Chris Turner is director of communications for the Tennessee Baptist Mission Board.
FRANKLIN, Tenn. (BP) — The growth of a person’s character and Gospel witness is like that of an oak. You really don’t see a lot of movement from one year to the next, but over time you see a sapling mature into a majestic tree.
And like a majestic oak reduced to ashes by a sweeping wildfire, a person’s character and Gospel witness can go up in flames with the click of a Facebook post.
I manage the Tennessee Baptist Mission Board’s Facebook account, monitor our many ministry pages and post to my personal social media accounts, so I spend a lot of time on social media platforms, often more time than I’d like. I sometimes shake my head at what I read. Last week I had my first jaw-dropper.
Democratic presidential candidate Joe Biden had just announced Kamala Harris as his running mate, and I saw the announcement in a news link on someone’s Facebook page. Immediately below the link I read — hands down — the crudest, most offensive comment directed at Harris. It was lewd, disgusting and birthed in ignorance. I clicked on the person’s name for more information to find he claims to follow Christ and is also a minister. I was so shocked that I asked my wife to read it and tell me if I misunderstood the statement. Her expression answered my question.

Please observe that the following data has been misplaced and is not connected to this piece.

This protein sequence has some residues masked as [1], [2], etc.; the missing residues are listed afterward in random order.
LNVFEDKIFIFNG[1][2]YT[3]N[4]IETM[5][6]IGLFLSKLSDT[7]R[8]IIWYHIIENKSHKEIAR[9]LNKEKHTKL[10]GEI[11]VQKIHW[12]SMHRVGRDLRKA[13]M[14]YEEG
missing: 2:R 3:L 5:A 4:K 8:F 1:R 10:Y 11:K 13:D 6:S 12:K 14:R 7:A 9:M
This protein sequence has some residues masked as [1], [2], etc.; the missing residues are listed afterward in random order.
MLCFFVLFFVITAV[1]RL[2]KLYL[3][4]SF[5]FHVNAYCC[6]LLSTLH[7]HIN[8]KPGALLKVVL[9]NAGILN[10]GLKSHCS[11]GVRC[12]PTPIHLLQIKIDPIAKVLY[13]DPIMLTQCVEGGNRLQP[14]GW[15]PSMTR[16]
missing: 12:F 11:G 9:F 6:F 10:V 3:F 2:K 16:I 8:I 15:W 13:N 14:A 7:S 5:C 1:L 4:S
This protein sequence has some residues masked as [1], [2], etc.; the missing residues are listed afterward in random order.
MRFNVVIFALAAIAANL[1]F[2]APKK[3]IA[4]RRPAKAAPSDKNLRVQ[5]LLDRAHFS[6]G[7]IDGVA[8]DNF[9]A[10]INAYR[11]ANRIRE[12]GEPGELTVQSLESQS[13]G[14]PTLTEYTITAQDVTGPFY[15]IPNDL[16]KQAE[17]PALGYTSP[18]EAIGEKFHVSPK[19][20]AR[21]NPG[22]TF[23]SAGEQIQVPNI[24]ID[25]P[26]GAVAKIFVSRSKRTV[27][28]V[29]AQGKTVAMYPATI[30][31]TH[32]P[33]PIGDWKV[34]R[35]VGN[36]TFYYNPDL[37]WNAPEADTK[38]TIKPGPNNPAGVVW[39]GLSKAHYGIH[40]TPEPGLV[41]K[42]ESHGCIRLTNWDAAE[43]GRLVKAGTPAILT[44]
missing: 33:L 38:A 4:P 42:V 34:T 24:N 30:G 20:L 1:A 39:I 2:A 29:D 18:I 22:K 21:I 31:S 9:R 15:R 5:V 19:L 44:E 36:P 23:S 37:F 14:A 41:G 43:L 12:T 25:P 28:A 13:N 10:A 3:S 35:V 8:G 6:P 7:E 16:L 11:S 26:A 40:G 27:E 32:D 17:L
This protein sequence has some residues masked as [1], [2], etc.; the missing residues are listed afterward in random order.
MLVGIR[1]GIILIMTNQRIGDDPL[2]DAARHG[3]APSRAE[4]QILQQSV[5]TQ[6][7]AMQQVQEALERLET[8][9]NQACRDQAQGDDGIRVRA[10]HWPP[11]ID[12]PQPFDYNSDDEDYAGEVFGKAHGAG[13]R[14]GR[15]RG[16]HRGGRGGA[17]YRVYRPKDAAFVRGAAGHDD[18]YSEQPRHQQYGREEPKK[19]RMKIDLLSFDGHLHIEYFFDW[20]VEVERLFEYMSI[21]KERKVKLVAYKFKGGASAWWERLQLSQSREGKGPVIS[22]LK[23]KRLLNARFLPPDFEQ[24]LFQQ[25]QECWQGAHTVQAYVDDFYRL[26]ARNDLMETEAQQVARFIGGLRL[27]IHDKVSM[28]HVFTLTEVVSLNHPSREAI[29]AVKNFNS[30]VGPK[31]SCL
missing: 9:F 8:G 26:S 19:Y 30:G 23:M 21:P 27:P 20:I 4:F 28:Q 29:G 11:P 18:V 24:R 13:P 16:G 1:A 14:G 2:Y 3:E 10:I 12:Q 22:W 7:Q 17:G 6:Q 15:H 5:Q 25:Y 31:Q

Over the past five months I’ve seen three topics in which Christians are torching their Gospel witness at the speed of a click: politics, race relations and the COVID-19 pandemic. A spontaneous and unscientific survey of my Facebook newsfeed just now revealed that 17 of the 30 most-recent posts made over the past 38 minutes fall into one of these three categories. A few are head-shakers; fortunately, no jaw-droppers.
The invasion of social media into our culture began roughly 15 years ago and, in many ways, has offered some positive benefits. For instance, it is a way for missionary families to easily stay connected with those who support them. Also, we’ve seen Facebook become the largest global electronic platform for proclaiming the Gospel as thousands of churches have migrated to Facebook Live during the pandemic.
But the dark side of social media platforms is that they offer people an opportunity to blast their unfiltered opinions into the marketplace, often with the destructive force of a wrecking ball. Opinions are both heating up and intensifying their bite as we move toward the 2020 presidential election. Some posts are just downright vitriolic.
Here are a few thoughts to help you manage yourself and maintain your Gospel witness.
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Source: Baptist Press